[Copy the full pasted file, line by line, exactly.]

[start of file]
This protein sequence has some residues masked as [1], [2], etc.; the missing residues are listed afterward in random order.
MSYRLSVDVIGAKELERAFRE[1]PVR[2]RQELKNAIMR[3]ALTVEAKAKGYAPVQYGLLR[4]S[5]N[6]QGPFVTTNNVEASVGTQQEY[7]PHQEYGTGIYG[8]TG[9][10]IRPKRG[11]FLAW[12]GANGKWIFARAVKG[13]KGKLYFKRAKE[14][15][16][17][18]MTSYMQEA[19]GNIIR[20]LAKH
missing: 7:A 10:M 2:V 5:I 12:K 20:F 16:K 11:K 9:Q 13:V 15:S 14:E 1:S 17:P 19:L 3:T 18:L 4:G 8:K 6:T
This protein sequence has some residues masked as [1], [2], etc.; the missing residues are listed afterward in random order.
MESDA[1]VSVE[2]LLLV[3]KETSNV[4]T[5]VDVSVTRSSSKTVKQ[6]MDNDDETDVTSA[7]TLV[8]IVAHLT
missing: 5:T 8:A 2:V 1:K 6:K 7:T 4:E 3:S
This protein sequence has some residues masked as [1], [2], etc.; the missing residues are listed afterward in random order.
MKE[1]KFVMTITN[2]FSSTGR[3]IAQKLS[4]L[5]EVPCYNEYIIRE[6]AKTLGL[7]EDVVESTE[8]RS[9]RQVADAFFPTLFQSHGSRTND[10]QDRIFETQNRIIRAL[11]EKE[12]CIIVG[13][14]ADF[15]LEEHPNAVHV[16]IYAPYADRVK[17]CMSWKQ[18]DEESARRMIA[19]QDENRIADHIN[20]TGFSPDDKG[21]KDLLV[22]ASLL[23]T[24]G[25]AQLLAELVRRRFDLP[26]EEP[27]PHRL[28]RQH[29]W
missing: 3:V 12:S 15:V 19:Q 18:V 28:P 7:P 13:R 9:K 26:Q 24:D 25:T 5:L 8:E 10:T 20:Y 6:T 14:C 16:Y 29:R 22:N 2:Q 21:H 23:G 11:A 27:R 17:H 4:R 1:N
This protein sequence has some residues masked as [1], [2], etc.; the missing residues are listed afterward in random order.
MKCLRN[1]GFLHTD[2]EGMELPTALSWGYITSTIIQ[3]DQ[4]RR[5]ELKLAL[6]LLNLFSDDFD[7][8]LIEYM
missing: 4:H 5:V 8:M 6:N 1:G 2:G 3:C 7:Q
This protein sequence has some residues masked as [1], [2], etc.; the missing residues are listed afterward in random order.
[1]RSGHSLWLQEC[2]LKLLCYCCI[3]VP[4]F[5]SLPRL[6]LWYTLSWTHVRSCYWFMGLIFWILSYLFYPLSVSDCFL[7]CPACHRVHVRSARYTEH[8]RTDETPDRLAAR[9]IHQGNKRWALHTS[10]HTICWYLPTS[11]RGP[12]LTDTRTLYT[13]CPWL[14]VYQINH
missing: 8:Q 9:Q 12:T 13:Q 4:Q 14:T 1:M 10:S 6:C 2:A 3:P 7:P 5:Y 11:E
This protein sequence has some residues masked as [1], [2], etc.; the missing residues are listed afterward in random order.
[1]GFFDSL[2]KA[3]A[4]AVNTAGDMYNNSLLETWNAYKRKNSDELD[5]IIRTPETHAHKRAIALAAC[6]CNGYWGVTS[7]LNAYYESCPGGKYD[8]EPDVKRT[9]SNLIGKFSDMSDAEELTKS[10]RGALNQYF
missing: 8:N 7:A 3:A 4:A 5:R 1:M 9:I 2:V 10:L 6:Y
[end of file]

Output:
This protein sequence has some residues masked as [1], [2], etc.; the missing residues are listed afterward in random order.
MSYRLSVDVIGAKELERAFRE[1]PVR[2]RQELKNAIMR[3]ALTVEAKAKGYAPVQYGLLR[4]S[5]N[6]QGPFVTTNNVEASVGTQQEY[7]PHQEYGTGIYG[8]TG[9][10]IRPKRG[11]FLAW[12]GANGKWIFARAVKG[13]KGKLYFKRAKE[14][15][16][17][18]MTSYMQEA[19]GNIIR[20]LAKH
missing: 7:A 10:M 2:V 5:I 12:K 20:F 16:K 11:K 9:Q 13:V 15:S 14:E 1:S 17:P 19:L 3:T 18:L 4:G 8:K 6:T
This protein sequence has some residues masked as [1], [2], etc.; the missing residues are listed afterward in random order.
MESDA[1]VSVE[2]LLLV[3]KETSNV[4]T[5]VDVSVTRSSSKTVKQ[6]MDNDDETDVTSA[7]TLV[8]IVAHLT
missing: 5:T 8:A 2:V 1:K 6:K 7:T 4:E 3:S
This protein sequence has some residues masked as [1], [2], etc.; the missing residues are listed afterward in random order.
MKE[1]KFVMTITN[2]FSSTGR[3]IAQKLS[4]L[5]EVPCYNEYIIRE[6]AKTLGL[7]EDVVESTE[8]RS[9]RQVADAFFPTLFQSHGSRTND[10]QDRIFETQNRIIRAL[11]EKE[12]CIIVG[13][14]ADF[15]LEEHPNAVHV[16]IYAPYADRVK[17]CMSWKQ[18]DEESARRMIA[19]QDENRIADHIN[20]TGFSPDDKG[21]KDLLV[22]ASLL[23]T[24]G[25]AQLLAELVRRRFDLP[26]EEP[27]PHRL[28]RQH[29]W
missing: 3:V 12:S 15:V 19:Q 18:V 28:P 7:P 13:R 9:K 26:Q 24:D 25:T 5:L 8:E 10:T 20:Y 6:T 14:C 16:Y 29:R 22:N 2:Q 21:H 23:G 11:A 27:R 17:H 4:R 1:N
This protein sequence has some residues masked as [1], [2], etc.; the missing residues are listed afterward in random order.
MKCLRN[1]GFLHTD[2]EGMELPTALSWGYITSTIIQ[3]DQ[4]RR[5]ELKLAL[6]LLNLFSDDFD[7][8]LIEYM
missing: 4:H 5:V 8:M 6:N 1:G 2:G 3:C 7:Q
This protein sequence has some residues masked as [1], [2], etc.; the missing residues are listed afterward in random order.
[1]RSGHSLWLQEC[2]LKLLCYCCI[3]VP[4]F[5]SLPRL[6]LWYTLSWTHVRSCYWFMGLIFWILSYLFYPLSVSDCFL[7]CPACHRVHVRSARYTEH[8]RTDETPDRLAAR[9]IHQGNKRWALHTS[10]HTICWYLPTS[11]RGP[12]LTDTRTLYT[13]CPWL[14]VYQINH
missing: 8:Q 9:Q 12:T 13:Q 4:Q 14:T 1:M 10:S 6:C 2:A 3:P 7:P 5:Y 11:E
This protein sequence has some residues masked as [1], [2], etc.; the missing residues are listed afterward in random order.
[1]GFFDSL[2]KA[3]A[4]AVNTAGDMYNNSLLETWNAYKRKNSDELD[5]IIRTPETHAHKRAIALAAC[6]CNGYWGVTS[7]LNAYYESCPGGKYD[8]EPDVKRT[9]SNLIGKFSDMSDAEELTKS[10]RGALNQYF
missing: 8:N 7:A 3:A 4:A 5:R 1:M 9:I 2:V 10:L 6:Y